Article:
Welcome to fatherhood and your new role as a Dad. When I became a dad everyone told
me that everything was about to change and that there was no way to prepare for what was
coming, I’m sure you’ve been told that too. There was definitely a mix of emotions as I
settled into my new role, love, excitement and joy were partnered with an increased weight
of responsibility, awareness the importance of values and higher expectations of myself.
While it might be difficult to prepare for these changes there are three conversations that
can make the process easier.
I encourage you to break down your favourite activities into small, medium and large
versions. Instead of it’s an hour at the gym or nothing, you might go for thirty minutes and
get as much done as you can or walk around the block (great if baby comes along in the
pram or carrier) and do some squats and pushups (not with baby in the carrier) at the end.
These little breaks are easier to negotiate, find time in your now much busier schedule and
will help you to feel more ready to tackle the next dad challenge.
Additionally, you’ve probably had more contact with the health system in the months
leading up to or following birth than you’ve had in the rest of your life. Dads can think there
isn’t a problem so I don’t need to go to a doctor, you should make some time to get checked
out and make sure you’re good to go.
The best way to learn to be “good” with the baby is to spend time with the baby, often dads
assume that mums are just naturally better with the baby but it’s usually because they’ve
spent more time with them. Common times that other dads spend with baby are weekend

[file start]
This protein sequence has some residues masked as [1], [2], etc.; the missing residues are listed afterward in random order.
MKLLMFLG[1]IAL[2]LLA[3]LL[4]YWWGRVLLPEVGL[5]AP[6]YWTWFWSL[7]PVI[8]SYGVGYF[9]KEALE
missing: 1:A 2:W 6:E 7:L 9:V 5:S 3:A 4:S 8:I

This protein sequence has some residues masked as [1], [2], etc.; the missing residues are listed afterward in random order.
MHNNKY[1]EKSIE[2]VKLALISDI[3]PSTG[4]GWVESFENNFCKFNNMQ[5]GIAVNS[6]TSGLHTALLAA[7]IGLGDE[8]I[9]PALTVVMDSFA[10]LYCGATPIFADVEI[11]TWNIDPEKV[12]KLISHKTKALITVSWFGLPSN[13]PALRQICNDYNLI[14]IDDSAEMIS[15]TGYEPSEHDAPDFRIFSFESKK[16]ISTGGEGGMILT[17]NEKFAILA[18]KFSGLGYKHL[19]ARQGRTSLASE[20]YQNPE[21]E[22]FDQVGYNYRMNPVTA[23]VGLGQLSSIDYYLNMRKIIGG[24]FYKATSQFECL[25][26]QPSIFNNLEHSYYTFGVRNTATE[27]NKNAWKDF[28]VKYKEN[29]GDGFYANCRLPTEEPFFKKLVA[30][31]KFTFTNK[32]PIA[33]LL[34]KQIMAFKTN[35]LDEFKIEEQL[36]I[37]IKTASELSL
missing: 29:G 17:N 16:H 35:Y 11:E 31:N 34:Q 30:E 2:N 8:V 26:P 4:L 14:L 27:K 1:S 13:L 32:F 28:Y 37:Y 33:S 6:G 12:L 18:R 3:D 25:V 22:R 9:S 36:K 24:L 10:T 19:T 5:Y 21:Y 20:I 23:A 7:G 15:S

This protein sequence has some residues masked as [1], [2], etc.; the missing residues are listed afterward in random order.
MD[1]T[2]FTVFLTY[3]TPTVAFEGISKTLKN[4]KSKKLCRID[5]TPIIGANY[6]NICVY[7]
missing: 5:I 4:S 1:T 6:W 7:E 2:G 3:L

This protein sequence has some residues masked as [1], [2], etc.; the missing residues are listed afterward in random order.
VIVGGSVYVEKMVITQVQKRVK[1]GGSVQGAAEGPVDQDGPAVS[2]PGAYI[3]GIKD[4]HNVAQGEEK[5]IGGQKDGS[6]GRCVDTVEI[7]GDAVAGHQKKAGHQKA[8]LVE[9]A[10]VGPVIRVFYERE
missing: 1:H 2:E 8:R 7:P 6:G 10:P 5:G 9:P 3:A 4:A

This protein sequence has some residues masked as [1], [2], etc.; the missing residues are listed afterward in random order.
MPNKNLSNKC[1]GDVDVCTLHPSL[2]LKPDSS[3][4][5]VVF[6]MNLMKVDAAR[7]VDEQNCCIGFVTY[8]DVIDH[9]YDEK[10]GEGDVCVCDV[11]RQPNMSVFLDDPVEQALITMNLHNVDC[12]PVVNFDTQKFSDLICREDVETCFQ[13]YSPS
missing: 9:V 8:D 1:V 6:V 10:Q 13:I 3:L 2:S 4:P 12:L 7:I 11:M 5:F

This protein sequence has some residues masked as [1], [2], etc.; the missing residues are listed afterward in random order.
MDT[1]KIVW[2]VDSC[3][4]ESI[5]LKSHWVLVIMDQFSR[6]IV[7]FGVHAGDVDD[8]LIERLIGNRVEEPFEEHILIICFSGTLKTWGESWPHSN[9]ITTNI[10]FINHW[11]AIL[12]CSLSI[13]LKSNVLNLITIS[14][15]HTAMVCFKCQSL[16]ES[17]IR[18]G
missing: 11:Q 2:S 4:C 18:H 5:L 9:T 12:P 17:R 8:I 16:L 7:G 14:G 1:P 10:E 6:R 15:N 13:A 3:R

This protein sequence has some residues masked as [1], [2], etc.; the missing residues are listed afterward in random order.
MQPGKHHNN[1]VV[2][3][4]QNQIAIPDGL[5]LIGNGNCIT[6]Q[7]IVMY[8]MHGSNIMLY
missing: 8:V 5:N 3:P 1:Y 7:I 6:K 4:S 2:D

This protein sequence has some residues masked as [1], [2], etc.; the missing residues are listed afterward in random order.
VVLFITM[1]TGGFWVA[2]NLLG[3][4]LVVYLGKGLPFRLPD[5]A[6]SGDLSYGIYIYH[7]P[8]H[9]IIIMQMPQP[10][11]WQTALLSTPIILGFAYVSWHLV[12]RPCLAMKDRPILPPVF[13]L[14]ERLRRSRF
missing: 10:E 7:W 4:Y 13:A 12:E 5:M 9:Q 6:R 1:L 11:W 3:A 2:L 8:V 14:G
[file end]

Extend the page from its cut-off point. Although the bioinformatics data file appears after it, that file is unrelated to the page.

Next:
mornings, reading books before naps or nightly bath time so jump in and make it yours.
Dads tend to parent differently to mums so having a conversation about how and when
you’d like support from your partner is important to find your way of engaging with baby,
just like mum has.
How much leave will you have when baby arrives, how might your hours need to change,
what support might you need when you’re operating on less than ideal amounts of sleep?
Find out what entitlements you have and discuss how you’d like to utilise them. Do you
want a big block of leave to settle everyone in at home, do you want to save some for when
it’s needed later, would a regular late start or early finish be useful? Everyone’s situation is
different but I continue to be pleasantly surprised about what workplaces are prepared to
give when questions are asked, so discuss what works for you and then go into work and
Welcome to the dad club, jump in, get involved, keep the conversations flowing, talk to
other dads to understand their experience and what worked for them and remember you
are a great dad.
Brendon provides new dads with support and information to adjust to their new roles and
integrate self care, work, parenting and their relationships. Brendon has two young boys,
Theo and Fletcher , lives in Canberra and is an International Coach Federation
accredited coach who enjoys supporting new dads be great dads.
You can find out more about how to work with him here.
He also runs Dads Groups.